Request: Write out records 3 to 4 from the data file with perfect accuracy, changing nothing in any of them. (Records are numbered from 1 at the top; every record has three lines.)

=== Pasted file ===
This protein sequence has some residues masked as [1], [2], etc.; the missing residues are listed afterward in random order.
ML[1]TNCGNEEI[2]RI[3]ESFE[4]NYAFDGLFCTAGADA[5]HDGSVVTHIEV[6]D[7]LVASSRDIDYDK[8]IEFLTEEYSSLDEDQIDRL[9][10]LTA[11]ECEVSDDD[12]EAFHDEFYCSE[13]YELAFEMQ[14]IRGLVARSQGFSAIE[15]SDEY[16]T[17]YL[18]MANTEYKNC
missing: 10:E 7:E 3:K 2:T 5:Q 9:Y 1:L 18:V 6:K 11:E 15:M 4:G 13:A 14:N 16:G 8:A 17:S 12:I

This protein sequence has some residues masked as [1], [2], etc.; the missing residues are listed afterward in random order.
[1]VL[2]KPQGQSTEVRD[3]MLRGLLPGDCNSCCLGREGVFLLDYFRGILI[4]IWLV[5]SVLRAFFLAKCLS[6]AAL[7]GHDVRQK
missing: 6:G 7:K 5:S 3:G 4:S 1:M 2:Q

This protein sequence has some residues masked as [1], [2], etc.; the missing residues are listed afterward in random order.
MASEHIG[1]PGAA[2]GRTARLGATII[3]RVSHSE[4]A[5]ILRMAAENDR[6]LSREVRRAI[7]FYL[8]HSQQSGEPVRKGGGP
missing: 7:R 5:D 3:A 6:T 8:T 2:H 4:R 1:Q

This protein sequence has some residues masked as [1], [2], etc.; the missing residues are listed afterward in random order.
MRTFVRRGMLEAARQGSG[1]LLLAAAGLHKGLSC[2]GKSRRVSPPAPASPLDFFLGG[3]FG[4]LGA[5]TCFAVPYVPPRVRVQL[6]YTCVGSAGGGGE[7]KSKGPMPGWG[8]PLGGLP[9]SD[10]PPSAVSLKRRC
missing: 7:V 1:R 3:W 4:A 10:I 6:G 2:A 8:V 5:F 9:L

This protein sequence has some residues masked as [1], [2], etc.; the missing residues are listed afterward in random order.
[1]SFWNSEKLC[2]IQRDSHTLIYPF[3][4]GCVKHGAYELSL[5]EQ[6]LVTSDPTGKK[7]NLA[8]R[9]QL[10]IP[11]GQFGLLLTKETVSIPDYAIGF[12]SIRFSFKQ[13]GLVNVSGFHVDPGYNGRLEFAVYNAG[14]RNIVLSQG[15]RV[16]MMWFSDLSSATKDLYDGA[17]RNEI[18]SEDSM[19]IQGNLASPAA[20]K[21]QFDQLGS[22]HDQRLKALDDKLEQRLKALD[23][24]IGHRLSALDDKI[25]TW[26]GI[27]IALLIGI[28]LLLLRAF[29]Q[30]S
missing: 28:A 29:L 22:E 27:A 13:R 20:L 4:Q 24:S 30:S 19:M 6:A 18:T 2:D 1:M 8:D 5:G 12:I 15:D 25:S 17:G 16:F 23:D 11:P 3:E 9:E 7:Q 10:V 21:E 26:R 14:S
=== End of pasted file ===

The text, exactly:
This protein sequence has some residues masked as [1], [2], etc.; the missing residues are listed afterward in random order.
MASEHIG[1]PGAA[2]GRTARLGATII[3]RVSHSE[4]A[5]ILRMAAENDR[6]LSREVRRAI[7]FYL[8]HSQQSGEPVRKGGGP
missing: 7:R 5:D 3:A 6:T 8:T 2:H 4:R 1:Q

This protein sequence has some residues masked as [1], [2], etc.; the missing residues are listed afterward in random order.
MRTFVRRGMLEAARQGSG[1]LLLAAAGLHKGLSC[2]GKSRRVSPPAPASPLDFFLGG[3]FG[4]LGA[5]TCFAVPYVPPRVRVQL[6]YTCVGSAGGGGE[7]KSKGPMPGWG[8]PLGGLP[9]SD[10]PPSAVSLKRRC
missing: 7:V 1:R 3:W 4:A 10:I 6:G 2:A 8:V 5:F 9:L